• C23C16/00Chemical coating by decomposition of gaseous compounds, without leaving reaction products of surface material in the coating, i.e. chemical vapour deposition [CVD] processes
    • C23C16/22Chemical coating by decomposition of gaseous compounds, without leaving reaction products of surface material in the coating, i.e. chemical vapour deposition [CVD] processes characterised by the deposition of inorganic material, other than metallic material
    • C23C16/30Deposition of compounds, mixtures or solid solutions, e.g. borides, carbides, nitrides
    • C23C16/40Oxides
    • C23C16/405Oxides of refractory metals or yttrium
    • CCHEMISTRY; METALLURGY
    • C23COATING METALLIC MATERIAL; COATING MATERIAL WITH METALLIC MATERIAL; CHEMICAL SURFACE TREATMENT; DIFFUSION TREATMENT OF METALLIC MATERIAL; COATING BY VACUUM EVAPORATION, BY SPUTTERING, BY ION IMPLANTATION OR BY CHEMICAL VAPOUR DEPOSITION, IN GENERAL; INHIBITING CORROSION OF METALLIC MATERIAL OR INCRUSTATION IN GENERAL
    • C23CCOATING METALLIC MATERIAL; COATING MATERIAL WITH METALLIC MATERIAL; SURFACE TREATMENT OF METALLIC MATERIAL BY DIFFUSION INTO THE SURFACE, BY CHEMICAL CONVERSION OR SUBSTITUTION; COATING BY VACUUM EVAPORATION, BY SPUTTERING, BY ION IMPLANTATION OR BY CHEMICAL VAPOUR DEPOSITION, IN GENERAL
    • C23C16/00Chemical coating by decomposition of gaseous compounds, without leaving reaction products of surface material in the coating, i.e. chemical vapour deposition [CVD] processes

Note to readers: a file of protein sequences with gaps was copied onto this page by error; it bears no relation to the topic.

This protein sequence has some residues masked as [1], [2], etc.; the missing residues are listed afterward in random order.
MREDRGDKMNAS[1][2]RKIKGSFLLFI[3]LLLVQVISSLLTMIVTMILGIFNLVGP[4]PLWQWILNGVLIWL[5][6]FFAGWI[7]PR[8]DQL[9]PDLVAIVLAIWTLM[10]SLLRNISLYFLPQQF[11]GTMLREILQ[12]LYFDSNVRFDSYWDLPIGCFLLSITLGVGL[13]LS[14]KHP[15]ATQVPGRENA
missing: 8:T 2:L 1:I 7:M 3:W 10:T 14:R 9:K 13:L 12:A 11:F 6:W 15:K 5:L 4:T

• C23C16/44Chemical coating by decomposition of gaseous compounds, without leaving reaction products of surface material in the coating, i.e. chemical vapour deposition [CVD] processes characterised by the method of coating
    • C23C16/455Chemical coating by decomposition of gaseous compounds, without leaving reaction products of surface material in the coating, i.e. chemical vapour deposition [CVD] processes characterised by the method of coating characterised by the method used for introducing gases into reaction chamber or for modifying gas flows in reaction chamber
    • C23C16/45523Pulsed gas flow or change of composition over time
    • C23C16/45525Atomic layer deposition [ALD]
    • C23C16/45527Atomic layer deposition [ALD] characterized by the ALD cycle, e.g. different flows or temperatures during half-reactions, unusual pulsing sequence, use of precursor mixtures or auxiliary reactants or activations
    • C23C16/45536Use of plasma, radiation or electromagnetic fields
    • HELECTRICITY
    • H01BASIC ELECTRIC ELEMENTS
    • H01LSEMICONDUCTOR DEVICES; ELECTRIC SOLID STATE DEVICES NOT OTHERWISE PROVIDED FOR
    • H01L21/00Processes or apparatus adapted for the manufacture or treatment of semiconductor or solid state devices or of parts thereof
    • H01L21/02Manufacture or treatment of semiconductor devices or of parts thereof
    • H01L21/02104Forming layers
    • H01L21/02107Forming insulating materials on a substrate